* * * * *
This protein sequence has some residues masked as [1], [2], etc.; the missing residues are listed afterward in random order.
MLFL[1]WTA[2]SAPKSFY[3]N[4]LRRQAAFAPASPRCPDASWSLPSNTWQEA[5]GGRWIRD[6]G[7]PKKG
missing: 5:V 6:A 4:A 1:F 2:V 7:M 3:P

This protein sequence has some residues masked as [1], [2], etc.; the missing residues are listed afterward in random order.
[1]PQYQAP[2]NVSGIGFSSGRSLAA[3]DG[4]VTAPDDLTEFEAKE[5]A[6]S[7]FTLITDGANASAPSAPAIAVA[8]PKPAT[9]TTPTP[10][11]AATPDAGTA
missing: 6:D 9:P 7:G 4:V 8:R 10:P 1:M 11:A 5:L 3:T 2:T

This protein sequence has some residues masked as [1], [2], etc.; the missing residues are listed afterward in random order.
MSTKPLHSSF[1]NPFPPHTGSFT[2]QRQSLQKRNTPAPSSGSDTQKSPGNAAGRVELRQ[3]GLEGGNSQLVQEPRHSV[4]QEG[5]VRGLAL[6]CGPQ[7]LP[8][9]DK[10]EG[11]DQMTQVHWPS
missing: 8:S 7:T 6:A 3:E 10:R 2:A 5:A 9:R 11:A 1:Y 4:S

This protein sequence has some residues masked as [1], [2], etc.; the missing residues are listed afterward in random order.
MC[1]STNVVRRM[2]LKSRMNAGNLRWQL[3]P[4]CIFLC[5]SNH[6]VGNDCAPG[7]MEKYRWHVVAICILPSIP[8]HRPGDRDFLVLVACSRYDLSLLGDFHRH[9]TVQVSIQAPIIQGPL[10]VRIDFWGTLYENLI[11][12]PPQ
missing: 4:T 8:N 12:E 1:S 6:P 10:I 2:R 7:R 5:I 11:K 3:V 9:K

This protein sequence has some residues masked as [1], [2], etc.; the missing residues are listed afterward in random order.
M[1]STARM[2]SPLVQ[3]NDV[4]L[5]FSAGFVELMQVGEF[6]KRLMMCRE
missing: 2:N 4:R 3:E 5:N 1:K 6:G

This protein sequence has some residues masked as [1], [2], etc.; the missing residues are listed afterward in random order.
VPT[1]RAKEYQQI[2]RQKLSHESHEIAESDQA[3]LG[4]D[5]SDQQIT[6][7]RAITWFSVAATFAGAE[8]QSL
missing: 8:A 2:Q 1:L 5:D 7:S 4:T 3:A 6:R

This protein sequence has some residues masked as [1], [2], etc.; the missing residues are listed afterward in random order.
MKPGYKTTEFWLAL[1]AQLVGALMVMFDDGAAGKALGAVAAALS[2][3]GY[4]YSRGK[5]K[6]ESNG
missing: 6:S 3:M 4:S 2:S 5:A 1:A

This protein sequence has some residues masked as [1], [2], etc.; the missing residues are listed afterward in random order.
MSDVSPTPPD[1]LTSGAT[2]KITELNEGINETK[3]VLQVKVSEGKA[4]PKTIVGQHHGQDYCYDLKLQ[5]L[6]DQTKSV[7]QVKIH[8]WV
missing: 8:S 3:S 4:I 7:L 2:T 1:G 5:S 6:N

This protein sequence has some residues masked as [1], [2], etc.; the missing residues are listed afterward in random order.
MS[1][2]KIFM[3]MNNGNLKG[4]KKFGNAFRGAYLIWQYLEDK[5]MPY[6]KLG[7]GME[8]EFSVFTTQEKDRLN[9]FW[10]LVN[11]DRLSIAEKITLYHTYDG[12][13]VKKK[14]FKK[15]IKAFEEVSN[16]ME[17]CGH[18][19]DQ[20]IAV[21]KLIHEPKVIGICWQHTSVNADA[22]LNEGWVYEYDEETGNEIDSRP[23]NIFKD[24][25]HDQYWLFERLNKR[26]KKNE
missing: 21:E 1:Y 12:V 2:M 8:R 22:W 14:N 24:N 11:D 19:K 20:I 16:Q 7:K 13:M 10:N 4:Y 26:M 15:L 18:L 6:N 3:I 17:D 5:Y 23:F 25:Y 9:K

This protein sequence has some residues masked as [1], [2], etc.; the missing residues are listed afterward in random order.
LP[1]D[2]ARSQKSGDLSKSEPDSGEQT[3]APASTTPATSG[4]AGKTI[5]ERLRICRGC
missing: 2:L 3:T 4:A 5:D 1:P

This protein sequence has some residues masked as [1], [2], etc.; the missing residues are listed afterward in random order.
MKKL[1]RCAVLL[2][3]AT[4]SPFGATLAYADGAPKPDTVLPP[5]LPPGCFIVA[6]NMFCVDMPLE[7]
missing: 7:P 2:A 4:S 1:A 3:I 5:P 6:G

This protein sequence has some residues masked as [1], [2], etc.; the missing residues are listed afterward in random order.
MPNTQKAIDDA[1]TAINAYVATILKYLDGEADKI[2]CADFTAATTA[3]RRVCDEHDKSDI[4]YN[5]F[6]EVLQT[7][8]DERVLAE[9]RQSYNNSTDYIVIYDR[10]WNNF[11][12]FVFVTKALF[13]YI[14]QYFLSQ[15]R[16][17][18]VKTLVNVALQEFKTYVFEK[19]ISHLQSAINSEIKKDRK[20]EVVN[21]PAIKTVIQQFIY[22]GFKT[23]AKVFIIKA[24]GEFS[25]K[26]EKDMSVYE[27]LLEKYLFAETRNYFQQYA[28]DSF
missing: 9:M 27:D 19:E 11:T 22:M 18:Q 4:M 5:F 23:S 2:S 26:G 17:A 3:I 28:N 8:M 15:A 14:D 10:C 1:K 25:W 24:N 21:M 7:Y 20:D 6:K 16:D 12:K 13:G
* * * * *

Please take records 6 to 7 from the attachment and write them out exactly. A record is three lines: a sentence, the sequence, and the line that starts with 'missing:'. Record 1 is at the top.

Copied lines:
This protein sequence has some residues masked as [1], [2], etc.; the missing residues are listed afterward in random order.
VPT[1]RAKEYQQI[2]RQKLSHESHEIAESDQA[3]LG[4]D[5]SDQQIT[6][7]RAITWFSVAATFAGAE[8]QSL
missing: 8:A 2:Q 1:L 5:D 7:S 4:T 3:A 6:R

This protein sequence has some residues masked as [1], [2], etc.; the missing residues are listed afterward in random order.
MKPGYKTTEFWLAL[1]AQLVGALMVMFDDGAAGKALGAVAAALS[2][3]GY[4]YSRGK[5]K[6]ESNG
missing: 6:S 3:M 4:S 2:S 5:A 1:A